The Secretary interrupted to say he appreciated hearing this from Gromyko. As Gromyko would know, we had worked with Brazil, Germany, France and Pakistan to see to it that sensitive materials and information transfers through creating processing plants not be brought to fruition, and that other measures be taken to guarantee fuel supply so as to eliminate the danger in this area.

Gromyko said it would be hard for the Soviets to believe that the United States was not able to bring greater pressure to bear on Brazil in these matters. Had the Brazilian leaders really come to the conclusion that they could not live without nuclear weapons? He thought the Brazilians must be fully aware of the fact that their action might set off a chain of events, thereby worsening the situation. Of course, he knew that some positive statements were being made in the US from time to time, say every six months or so, but it seemed to him that the United States was not fully using its options to bring pressure to bear. Perhaps the new Administration would need some time before it could do more in this respect.

The Secretary said he disagreed with the Minister. His deputy had gone to Brazil to discuss this issue. We had asked Brazilian leaders to stop their arrangement with Germany and find an alternate solution. We had told them we would guarantee fuel supply. As a result of this maximum pressure, Brazilian-US relations had become quite strained. It was difficult to see how we could have done more.

Gromyko said that, of course, the Secretary was a better judge of what could be done. He would suggest that in addition to the contacts we had on this subject within the framework of international organizations, it would be useful to hold Soviet-American consultations on the whole complex of the problem of non-proliferation of nuclear weapons. It was true that we had not had too much contact in this respect. Some meetings were held a long time ago and at infrequent intervals. In the course of such consultations, the Soviet Union and the United States could agree on joint action in the direction of improving the already operating London understanding between the exporting countries, in which the Soviet Union, the United States and others were active. In the course of such consultations we could also review the effectiveness of IAEA functions, and discuss the question of sanctions. We had a great deal to do.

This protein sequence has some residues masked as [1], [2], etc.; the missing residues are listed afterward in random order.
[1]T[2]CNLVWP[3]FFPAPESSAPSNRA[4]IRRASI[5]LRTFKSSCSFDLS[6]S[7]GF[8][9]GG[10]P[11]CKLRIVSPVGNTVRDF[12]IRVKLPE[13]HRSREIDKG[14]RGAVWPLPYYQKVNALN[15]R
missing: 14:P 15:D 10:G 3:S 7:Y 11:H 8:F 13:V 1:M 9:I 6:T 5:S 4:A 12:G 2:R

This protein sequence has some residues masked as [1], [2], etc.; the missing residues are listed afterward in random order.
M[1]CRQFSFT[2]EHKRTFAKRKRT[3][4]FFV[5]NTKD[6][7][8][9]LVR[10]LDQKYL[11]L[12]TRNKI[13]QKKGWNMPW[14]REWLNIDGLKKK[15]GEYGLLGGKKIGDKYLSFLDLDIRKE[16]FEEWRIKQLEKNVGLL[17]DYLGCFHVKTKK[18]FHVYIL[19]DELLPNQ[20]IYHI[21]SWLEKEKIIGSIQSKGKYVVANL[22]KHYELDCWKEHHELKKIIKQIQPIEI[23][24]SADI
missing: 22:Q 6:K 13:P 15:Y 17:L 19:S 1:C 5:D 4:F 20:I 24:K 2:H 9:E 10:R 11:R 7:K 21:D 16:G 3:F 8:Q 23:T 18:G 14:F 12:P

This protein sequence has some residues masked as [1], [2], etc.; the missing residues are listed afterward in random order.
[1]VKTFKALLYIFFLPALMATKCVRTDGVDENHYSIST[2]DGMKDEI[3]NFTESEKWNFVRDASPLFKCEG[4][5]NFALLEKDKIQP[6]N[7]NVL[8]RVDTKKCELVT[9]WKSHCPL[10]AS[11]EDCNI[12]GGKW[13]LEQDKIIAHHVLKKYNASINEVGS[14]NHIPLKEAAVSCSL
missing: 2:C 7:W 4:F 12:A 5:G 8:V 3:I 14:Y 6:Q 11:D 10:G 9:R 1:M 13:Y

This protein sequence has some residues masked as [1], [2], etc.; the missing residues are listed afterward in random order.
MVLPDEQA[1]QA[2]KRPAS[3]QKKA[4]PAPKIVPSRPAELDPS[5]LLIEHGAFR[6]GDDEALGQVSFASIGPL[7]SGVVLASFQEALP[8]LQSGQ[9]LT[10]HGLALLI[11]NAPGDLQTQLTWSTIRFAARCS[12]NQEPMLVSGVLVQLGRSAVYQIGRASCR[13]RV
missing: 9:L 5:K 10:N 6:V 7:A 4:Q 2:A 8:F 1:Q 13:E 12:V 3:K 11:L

[Page 92]

The Secretary said that he would welcome that.

Gromyko said that was very good. He would ask that both sides specifically reflect on when they could consult on setting a specific schedule.

The Secretary agreed to do that.

Gromyko said he wanted the US Government and President Carter to know that the Soviet Union attached signal importance to the entire issue of non-proliferation. The Soviet leadership liked it when the President, or the Secretary, or others, stressed the importance of this issue in the view of the United States.

The Secretary said that was very good. The President will be very pleased to hear of this Soviet position.